A Tribunal of enquiry, such as this one, has, on the relevant case law, “a significant measure of discretion as to the manner in which they carry out the important task which has been entrusted to them by the Oireachtas”; per Keane CJ in Flood v Lawlor, Supreme Court unreported 24 November 2000 and recently affirmed in O’Brien v Moriarty, Supreme Court unreported 16 February 2006. Despite such discretion, the High Court may intervene where such a discretion is exercised irrationally; ibid per Denham J at p 10. In the same case, Fennelly J quoted from Haughey v Moriarty 3 IR 1 to the effect that the nature of any investigation that a Tribunal may pursue is primarily for the Tribunal. He also said:
The Terms of Reference are designed to enable the Tribunal to manage and schedule its investigations in a practical fashion. It may use private investigations to gather and sift. How it does so is a matter for it…It is for the Tribunal to judge whether [any] matter is worth pursuing. It must be remembered that the Houses of the Oireachtas have given a Tribunal a mandate to enquire. [The Tribunal] is not obliged to consider whether the evidence is more or less likely to bear out any particular proposition.
In this case, I have weighed whether to embark on this matter and as to where same might lead me. The answer is all too obvious. There has been an application that seeks to call evidence unrelated to my terms of reference. This leaves me in a position where to call that evidence, and such as might contradict it, as urged by the Garda Commissioner, would be going completely outside my terms of reference. As a result of the two Tribunals of Enquiry Acts of 1998, an amendment is now possible to a term of reference but within the express terms of section 1A of the Tribunals of Enquiry (Evidence) Act, 1921, which now reads:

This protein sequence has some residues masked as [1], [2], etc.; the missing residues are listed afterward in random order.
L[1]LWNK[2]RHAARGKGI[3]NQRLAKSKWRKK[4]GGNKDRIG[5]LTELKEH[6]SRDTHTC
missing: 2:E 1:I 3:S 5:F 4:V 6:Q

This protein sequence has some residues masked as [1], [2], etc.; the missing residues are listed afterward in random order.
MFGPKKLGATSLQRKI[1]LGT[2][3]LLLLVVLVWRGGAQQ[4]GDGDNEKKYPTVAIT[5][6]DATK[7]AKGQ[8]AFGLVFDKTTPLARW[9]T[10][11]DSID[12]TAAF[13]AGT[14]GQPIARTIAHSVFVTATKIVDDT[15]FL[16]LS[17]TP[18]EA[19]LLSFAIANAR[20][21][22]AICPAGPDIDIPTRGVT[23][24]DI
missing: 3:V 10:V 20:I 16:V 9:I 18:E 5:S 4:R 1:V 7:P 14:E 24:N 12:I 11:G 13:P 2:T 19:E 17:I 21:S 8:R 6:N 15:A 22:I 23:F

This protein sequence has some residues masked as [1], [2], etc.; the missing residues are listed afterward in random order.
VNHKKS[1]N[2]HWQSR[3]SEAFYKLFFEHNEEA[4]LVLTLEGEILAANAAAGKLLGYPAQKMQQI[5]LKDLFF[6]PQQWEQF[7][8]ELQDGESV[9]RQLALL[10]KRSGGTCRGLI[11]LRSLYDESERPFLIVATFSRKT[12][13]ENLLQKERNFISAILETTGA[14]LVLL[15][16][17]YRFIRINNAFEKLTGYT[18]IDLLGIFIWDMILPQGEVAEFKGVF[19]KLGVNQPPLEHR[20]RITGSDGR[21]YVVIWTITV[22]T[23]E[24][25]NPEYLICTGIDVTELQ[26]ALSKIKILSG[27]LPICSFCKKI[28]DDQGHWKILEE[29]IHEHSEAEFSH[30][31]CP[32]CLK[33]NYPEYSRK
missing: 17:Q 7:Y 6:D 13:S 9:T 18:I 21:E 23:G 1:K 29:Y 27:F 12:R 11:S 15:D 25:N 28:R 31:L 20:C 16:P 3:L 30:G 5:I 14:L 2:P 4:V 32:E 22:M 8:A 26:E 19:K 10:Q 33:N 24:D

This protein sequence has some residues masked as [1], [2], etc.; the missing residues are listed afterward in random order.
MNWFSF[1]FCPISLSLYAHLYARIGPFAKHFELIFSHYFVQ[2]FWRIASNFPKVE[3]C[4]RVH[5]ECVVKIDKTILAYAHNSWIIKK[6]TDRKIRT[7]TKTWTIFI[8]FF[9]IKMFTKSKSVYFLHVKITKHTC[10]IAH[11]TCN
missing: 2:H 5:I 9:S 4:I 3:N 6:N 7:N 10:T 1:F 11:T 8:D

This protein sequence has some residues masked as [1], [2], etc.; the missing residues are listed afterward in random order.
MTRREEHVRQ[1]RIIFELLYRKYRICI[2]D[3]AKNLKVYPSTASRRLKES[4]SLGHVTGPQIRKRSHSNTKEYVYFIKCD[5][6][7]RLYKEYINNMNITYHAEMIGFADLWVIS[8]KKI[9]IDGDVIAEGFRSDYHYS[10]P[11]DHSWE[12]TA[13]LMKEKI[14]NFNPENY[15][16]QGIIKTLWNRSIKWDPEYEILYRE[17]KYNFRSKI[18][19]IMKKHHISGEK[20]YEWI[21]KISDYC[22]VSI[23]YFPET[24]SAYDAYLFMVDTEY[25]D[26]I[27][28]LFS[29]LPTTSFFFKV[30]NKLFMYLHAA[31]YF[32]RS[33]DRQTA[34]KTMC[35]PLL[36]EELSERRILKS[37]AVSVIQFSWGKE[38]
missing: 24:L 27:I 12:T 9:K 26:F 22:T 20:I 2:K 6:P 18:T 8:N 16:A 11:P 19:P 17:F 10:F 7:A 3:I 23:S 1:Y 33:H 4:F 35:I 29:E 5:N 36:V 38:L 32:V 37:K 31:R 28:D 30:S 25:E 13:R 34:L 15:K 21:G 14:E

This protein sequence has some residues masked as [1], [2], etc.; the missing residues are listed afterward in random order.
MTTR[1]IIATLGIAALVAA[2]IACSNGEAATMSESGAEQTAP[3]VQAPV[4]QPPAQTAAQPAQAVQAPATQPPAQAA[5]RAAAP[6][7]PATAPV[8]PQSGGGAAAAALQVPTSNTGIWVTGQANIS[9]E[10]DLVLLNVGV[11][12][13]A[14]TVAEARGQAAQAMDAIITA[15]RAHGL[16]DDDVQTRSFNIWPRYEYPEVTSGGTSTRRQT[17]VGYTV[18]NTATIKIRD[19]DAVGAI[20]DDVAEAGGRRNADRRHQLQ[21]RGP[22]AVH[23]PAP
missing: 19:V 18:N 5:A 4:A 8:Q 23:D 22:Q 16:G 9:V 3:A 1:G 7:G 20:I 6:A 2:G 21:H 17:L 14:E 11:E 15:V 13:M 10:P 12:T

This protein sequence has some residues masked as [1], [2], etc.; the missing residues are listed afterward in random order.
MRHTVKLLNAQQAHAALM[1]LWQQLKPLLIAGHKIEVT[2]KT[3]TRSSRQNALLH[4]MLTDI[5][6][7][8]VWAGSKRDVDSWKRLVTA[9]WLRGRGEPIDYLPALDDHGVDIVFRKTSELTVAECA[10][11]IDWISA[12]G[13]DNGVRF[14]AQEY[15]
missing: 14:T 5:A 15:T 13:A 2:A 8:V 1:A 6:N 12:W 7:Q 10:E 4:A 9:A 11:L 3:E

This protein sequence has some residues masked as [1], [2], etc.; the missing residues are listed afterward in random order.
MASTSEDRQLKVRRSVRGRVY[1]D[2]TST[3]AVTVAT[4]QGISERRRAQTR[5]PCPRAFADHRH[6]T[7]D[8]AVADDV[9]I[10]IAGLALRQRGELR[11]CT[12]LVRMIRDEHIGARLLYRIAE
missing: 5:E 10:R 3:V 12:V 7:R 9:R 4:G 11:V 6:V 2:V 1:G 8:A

(1) An instrument to which this section applies…shall be amended, pursuant to a Resolution of both Houses of the Oireachtas, by a Minister of the Government, where
(a)the Tribunal has consented to the proposed amendment, following consultations between the Tribunal and the Attorney General on behalf of the Minister, or
the Tribunal has requested the amendment and is satisfied that such amendment would not prejudice the legal rights of any person who has co-operated with or provided information to the Tribunal under its terms of reference.
Subsection (2) provides that without prejudice to the generality of subsection (1), the Tribunal shall not consent to or request an amendment to an instrument… where it is satisfied that such amendment would prejudice the legal rights of any person who has co-operated with or provided information to the Tribunal under its terms of reference. I do not believe that such subsection applies here as the Tribunal has not sought to investigate the terrorist outrages mentioned in Mr Dorian’s letter. I have gathered no information on such outrages because they are not relevant to what I have to decide and in respect of what I have to decide I am satisfied that I have ample and extensive evidence of a sufficient kind. Were I minded to consider any further collateral enquiry, such as that urged in Mr Dorian’s letter, I would be obliged to seek an amendment of the terms of reference of this Tribunal. To do so would be to open up an entirely new hearing as to certain infamous terror attacks in Northern Ireland, as to who had caused them and as to whether they should have been anticipated and thereby been prevented. That is not relevant to the term of reference and nor is it relevant to the business of this Tribunal.